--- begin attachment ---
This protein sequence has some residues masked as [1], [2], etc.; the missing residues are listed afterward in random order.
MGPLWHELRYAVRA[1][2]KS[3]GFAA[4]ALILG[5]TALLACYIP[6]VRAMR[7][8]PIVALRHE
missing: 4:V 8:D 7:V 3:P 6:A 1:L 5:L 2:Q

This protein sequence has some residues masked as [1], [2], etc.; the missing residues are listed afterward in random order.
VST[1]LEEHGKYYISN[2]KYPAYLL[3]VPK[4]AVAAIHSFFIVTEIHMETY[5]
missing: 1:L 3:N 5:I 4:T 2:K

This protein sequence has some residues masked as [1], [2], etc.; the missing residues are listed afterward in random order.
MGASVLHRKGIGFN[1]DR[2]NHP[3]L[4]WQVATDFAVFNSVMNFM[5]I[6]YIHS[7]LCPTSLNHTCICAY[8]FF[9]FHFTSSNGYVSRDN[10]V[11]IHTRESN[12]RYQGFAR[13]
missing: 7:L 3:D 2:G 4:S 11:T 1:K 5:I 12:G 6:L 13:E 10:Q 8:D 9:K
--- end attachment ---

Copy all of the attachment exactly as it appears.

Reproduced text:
This protein sequence has some residues masked as [1], [2], etc.; the missing residues are listed afterward in random order.
MGPLWHELRYAVRA[1][2]KS[3]GFAA[4]ALILG[5]TALLACYIP[6]VRAMR[7][8]PIVALRHE
missing: 4:V 8:D 7:V 3:P 6:A 1:L 5:L 2:Q

This protein sequence has some residues masked as [1], [2], etc.; the missing residues are listed afterward in random order.
VST[1]LEEHGKYYISN[2]KYPAYLL[3]VPK[4]AVAAIHSFFIVTEIHMETY[5]
missing: 1:L 3:N 5:I 4:T 2:K

This protein sequence has some residues masked as [1], [2], etc.; the missing residues are listed afterward in random order.
MGASVLHRKGIGFN[1]DR[2]NHP[3]L[4]WQVATDFAVFNSVMNFM[5]I[6]YIHS[7]LCPTSLNHTCICAY[8]FF[9]FHFTSSNGYVSRDN[10]V[11]IHTRESN[12]RYQGFAR[13]
missing: 7:L 3:D 2:G 4:S 11:T 1:K 5:I 12:G 6:L 13:E 10:Q 8:D 9:K